“No.” He scratched his neck again. “Look at the positives. Ghaurondo can give you anything you want. Jewels, clothes, finery, antiques.” He made an expansive gesture with his arm. “Anything at all.”
“He has nothing I want.”
The prince cleared his throat. “I’ve agreed, Amira. Baron Ghaurondo will be here tomorrow to collect his betrothed.”
Her heart lurched. Tomorrow. The bastard. “You didn’t think it might have been nice to discuss your plans for my life with me?” She jabbed her finger at her chest.
He leaned back in his chair, his fists on the desk, his gaze fixed on her face. “I knew what you’d say. But sometimes I have to think about more than just my immediate family’s interests.”
This was beyond acceptable. He might have sired her but contempt for him rose like bile in her throat. She rose to her feet and leaned over the desk at him. “You can’t do this. I’m thirty-six years old, not some naïve teenager to force into a strategic union.”
He flinched, but his jaw set. “I’ve given my word. It will be done.”
Amira shook her head slowly. “I’ve not given mine.” You contemptible bastard. She spun on her heel and strode toward the door, her boots ringing on the stone.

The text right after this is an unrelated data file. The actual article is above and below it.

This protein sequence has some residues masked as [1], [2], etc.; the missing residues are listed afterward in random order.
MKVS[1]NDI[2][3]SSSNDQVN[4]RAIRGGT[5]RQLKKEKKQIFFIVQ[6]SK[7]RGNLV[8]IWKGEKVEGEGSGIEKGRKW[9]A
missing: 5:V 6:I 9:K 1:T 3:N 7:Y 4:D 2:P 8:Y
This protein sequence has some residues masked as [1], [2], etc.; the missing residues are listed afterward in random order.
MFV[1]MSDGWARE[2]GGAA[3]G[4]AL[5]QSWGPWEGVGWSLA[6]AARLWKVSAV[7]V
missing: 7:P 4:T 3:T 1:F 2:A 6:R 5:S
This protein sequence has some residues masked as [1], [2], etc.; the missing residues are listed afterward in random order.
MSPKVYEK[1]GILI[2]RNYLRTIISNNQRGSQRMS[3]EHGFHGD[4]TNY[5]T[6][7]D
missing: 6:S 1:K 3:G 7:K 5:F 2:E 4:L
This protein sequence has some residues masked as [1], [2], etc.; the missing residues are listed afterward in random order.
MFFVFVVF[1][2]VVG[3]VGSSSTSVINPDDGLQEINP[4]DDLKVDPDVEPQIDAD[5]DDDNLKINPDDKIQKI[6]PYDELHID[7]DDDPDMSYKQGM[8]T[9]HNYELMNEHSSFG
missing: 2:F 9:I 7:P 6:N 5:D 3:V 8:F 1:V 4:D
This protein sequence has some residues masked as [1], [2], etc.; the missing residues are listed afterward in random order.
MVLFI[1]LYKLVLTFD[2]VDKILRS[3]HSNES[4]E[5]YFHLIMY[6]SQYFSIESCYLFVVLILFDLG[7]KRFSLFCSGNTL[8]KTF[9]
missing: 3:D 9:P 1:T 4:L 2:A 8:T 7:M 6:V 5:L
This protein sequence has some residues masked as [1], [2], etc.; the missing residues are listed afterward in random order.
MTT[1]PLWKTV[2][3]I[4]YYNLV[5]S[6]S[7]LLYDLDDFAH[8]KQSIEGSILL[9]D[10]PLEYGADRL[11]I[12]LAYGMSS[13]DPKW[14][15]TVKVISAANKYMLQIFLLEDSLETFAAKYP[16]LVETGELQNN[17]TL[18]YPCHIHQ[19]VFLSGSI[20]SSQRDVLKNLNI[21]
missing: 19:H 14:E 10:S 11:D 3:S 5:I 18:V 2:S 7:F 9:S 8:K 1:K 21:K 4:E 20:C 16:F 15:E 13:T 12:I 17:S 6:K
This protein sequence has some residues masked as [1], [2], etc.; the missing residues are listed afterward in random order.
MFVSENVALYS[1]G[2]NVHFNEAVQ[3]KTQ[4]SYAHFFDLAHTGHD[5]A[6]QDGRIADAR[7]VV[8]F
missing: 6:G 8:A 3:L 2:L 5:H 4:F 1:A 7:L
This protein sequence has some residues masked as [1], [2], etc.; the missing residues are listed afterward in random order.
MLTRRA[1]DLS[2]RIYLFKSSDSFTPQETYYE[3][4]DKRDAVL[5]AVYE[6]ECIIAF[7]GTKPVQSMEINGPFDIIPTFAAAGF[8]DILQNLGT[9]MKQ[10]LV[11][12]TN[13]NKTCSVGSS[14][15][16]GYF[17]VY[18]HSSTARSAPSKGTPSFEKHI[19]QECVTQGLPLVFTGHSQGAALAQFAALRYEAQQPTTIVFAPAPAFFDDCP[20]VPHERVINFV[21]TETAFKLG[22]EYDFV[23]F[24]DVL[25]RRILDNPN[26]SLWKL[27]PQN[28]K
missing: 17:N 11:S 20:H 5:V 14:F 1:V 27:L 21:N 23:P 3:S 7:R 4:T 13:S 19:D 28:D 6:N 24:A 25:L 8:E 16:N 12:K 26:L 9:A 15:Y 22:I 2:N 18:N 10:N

Her father’s sigh followed her. “I had hoped it would not come to this but you leave me no choice.”
The door opened. Six of the palace security guard waited outside.
Amira turned to her father, who stood behind his desk in his general’s pose: back straight and in command. He didn’t look at her, directing his attention at the armed men. “Escort Princess Amira to her apartments. She is not to leave without my express permission.”
Amira glowered at her father. Right now contempt wasn’t a good enough word. She despised him. “Do you think my mother would have approved of this?”
He looked at her then, a swift glance filled with sorrow before he said to the squad commander, “Take her away.”
“I despise you.” She marched off, flanked by the guards.
Greta van der Rol loves writing action-packed adventures with a side salad of romance. Most of her work is space opera, but she has written paranormal and historical fiction. She lives not far from the coast in Queensland, Australia and enjoys photography and cooking when she isn’t bent over the computer. She has a degree in history and a background in building information systems, both of which go a long way toward helping her in her writing endeavours.